1. John,
    I enjoyed reading your post. I was struck by how you forefronted Mahayana teachings on the existence of many buddha’s Over time, while so many textbooks present the Theravada teachings as “original” Buddhism.
    Regarding the relationship between the soul, the body, and afterlife/resurrection, I find myself arguing against the Cartesian “cogito ergo sun” that many invoke as an important point in Western/European conceptions of the relationship between body and mind. I always remind myself (and my students) that the mind can’t really exist without the body. But does the soul? That is a great question! Perhaps I need to read up on my Aquinas…although Ibn Sina and Al-Ghazali both struggles with this issue as well (commenting on Aristotle from within their Islamic contexts).
    Again, thanks for the post, I think there is always room for thinking/feeling/sitting with the question of what comes next, in the ultimate sense.


    1. Patrick, very much appreciate your knowledge and comments. Had you and some others in mind when I asked for comments about my understandings of Buddhism. John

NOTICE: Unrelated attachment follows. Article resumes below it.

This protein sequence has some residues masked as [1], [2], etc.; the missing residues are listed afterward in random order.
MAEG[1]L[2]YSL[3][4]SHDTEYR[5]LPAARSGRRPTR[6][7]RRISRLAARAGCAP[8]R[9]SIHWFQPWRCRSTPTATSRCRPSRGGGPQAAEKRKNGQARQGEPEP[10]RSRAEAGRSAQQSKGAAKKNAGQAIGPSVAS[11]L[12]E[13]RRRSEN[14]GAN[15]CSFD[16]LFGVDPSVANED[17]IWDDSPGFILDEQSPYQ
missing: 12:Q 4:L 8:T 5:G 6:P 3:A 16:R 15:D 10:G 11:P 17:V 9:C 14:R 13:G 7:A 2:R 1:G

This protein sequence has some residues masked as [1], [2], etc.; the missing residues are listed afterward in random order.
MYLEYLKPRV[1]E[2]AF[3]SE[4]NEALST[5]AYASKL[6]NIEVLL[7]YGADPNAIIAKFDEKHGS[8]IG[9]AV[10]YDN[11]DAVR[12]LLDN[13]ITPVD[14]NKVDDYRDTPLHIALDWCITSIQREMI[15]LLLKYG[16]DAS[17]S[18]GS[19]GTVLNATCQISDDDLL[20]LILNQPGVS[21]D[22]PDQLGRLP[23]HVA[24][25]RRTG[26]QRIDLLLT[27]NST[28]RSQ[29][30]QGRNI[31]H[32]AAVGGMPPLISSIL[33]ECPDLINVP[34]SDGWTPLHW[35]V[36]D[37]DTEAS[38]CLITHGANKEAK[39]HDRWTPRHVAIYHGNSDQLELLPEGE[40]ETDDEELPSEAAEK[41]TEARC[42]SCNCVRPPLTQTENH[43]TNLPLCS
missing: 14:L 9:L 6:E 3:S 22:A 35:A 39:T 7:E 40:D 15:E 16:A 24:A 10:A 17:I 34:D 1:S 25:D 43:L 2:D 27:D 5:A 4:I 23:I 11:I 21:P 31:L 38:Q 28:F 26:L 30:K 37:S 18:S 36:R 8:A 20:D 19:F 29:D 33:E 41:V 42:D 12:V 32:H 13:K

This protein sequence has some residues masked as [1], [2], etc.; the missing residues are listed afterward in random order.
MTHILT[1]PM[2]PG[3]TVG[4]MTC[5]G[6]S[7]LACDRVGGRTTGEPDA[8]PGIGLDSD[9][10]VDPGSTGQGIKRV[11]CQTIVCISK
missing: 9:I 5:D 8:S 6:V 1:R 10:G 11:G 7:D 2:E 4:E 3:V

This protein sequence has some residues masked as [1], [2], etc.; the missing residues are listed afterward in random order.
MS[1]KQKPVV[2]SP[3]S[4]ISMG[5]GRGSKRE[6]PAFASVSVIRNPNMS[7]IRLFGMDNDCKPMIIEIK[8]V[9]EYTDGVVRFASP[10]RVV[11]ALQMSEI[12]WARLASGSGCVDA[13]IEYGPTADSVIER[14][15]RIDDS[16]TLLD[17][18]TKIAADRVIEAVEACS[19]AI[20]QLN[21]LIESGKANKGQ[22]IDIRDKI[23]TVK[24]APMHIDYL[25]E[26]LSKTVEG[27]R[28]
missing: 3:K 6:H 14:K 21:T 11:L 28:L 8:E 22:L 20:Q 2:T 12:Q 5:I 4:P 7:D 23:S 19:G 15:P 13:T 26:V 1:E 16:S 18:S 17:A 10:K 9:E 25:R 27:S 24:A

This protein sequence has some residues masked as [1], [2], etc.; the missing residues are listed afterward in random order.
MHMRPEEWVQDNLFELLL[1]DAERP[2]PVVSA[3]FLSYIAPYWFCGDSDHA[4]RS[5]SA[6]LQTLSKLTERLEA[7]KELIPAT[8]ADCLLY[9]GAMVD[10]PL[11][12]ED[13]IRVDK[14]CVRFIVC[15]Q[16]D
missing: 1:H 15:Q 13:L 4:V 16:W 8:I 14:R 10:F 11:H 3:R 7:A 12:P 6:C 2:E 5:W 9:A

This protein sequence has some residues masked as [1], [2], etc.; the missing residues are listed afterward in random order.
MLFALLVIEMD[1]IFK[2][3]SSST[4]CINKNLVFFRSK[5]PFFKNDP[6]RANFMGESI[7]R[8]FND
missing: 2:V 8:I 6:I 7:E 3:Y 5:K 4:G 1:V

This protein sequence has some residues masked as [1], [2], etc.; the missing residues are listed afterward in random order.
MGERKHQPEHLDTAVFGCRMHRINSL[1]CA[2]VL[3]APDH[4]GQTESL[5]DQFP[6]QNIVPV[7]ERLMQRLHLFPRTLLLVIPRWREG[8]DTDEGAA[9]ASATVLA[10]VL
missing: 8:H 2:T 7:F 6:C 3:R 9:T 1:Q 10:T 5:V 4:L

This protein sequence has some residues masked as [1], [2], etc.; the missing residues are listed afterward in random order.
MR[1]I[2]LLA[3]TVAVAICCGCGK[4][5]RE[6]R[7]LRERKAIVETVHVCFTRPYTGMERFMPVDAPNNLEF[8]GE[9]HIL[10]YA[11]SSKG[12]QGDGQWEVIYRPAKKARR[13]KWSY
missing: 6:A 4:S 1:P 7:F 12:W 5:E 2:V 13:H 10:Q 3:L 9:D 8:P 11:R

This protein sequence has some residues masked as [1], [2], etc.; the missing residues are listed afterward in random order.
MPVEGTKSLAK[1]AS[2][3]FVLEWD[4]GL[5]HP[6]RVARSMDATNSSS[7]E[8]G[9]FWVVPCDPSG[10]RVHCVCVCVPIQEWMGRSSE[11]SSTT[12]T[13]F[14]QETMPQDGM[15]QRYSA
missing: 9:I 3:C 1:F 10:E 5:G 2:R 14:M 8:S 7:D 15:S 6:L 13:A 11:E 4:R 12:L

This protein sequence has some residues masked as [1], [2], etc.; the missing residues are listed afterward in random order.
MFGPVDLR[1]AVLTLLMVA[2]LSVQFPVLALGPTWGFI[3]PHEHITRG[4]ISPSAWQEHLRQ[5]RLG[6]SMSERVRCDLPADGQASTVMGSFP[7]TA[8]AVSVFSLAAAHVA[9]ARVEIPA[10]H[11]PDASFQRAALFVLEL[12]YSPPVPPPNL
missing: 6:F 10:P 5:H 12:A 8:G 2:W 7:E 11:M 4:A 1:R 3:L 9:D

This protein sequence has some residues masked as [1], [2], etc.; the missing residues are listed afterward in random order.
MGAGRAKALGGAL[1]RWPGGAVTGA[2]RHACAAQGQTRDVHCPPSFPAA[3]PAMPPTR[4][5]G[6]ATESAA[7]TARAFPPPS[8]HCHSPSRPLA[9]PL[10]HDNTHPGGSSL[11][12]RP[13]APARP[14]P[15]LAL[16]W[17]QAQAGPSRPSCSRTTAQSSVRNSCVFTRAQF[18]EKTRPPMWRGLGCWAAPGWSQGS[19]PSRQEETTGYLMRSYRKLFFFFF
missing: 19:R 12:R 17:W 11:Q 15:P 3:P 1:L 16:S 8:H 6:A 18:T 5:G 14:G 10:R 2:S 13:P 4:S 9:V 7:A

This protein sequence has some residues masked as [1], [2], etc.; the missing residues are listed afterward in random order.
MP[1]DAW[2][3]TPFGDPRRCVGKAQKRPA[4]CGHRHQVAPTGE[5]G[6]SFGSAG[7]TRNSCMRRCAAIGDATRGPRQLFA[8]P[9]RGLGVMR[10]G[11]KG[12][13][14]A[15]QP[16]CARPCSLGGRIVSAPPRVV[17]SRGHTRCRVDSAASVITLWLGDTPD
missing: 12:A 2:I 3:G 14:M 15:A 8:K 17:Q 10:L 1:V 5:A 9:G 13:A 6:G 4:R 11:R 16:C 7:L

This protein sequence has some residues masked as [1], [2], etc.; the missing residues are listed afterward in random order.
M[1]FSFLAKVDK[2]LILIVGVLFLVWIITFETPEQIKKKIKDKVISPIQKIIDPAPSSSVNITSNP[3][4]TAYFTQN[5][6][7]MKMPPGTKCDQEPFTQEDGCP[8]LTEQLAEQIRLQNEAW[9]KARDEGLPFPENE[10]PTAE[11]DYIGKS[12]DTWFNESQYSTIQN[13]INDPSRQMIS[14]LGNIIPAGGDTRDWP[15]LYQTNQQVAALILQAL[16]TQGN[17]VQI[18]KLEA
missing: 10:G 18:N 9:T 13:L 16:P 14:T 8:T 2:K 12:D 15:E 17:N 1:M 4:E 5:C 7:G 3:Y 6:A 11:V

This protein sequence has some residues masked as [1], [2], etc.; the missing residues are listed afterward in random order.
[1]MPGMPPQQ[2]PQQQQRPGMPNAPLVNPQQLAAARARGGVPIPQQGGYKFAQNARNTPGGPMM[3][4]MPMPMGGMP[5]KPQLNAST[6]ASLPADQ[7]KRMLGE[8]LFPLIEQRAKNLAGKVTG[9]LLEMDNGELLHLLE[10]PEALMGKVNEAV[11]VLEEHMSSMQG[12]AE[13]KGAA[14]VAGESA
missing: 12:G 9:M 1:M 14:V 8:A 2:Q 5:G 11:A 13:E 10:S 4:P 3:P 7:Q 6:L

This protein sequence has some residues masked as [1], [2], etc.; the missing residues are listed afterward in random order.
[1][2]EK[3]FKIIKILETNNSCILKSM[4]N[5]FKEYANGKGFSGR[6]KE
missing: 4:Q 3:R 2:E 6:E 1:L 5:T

2. Patrick queries “What comes next?” Christians hold that for those who have been faithful resurrection into God’s presence “comes next”. This presence is a personal presence; we are given a new name unique to our self (Rev: 2:17). Nirvana is freedom from desire, perhaps that movement into the “cosmic flow”, the cessation of self-hood. But for the Christian heaven is the fulfillment of desire, Augustine’s “Our hearts are restless till they rest in Thee! “Then I shall know fully, even as I am fully known.” 1 Cor: 13:11). John mentions Jesus being touched, etc.; indeed the Gospels are very earthy about this resurrection, referring to weddings, mansions, paradise, etc. So far as the “soul” goes, Christians use it in references to one’s unique identity; it cannot be reduced to the body (think of Trombo’s “Johnny Got His Gun”!) It’s foundation is a personal relationship with the Lord, so beautifully expressed in Jesus call to Magdalene: “Mary”.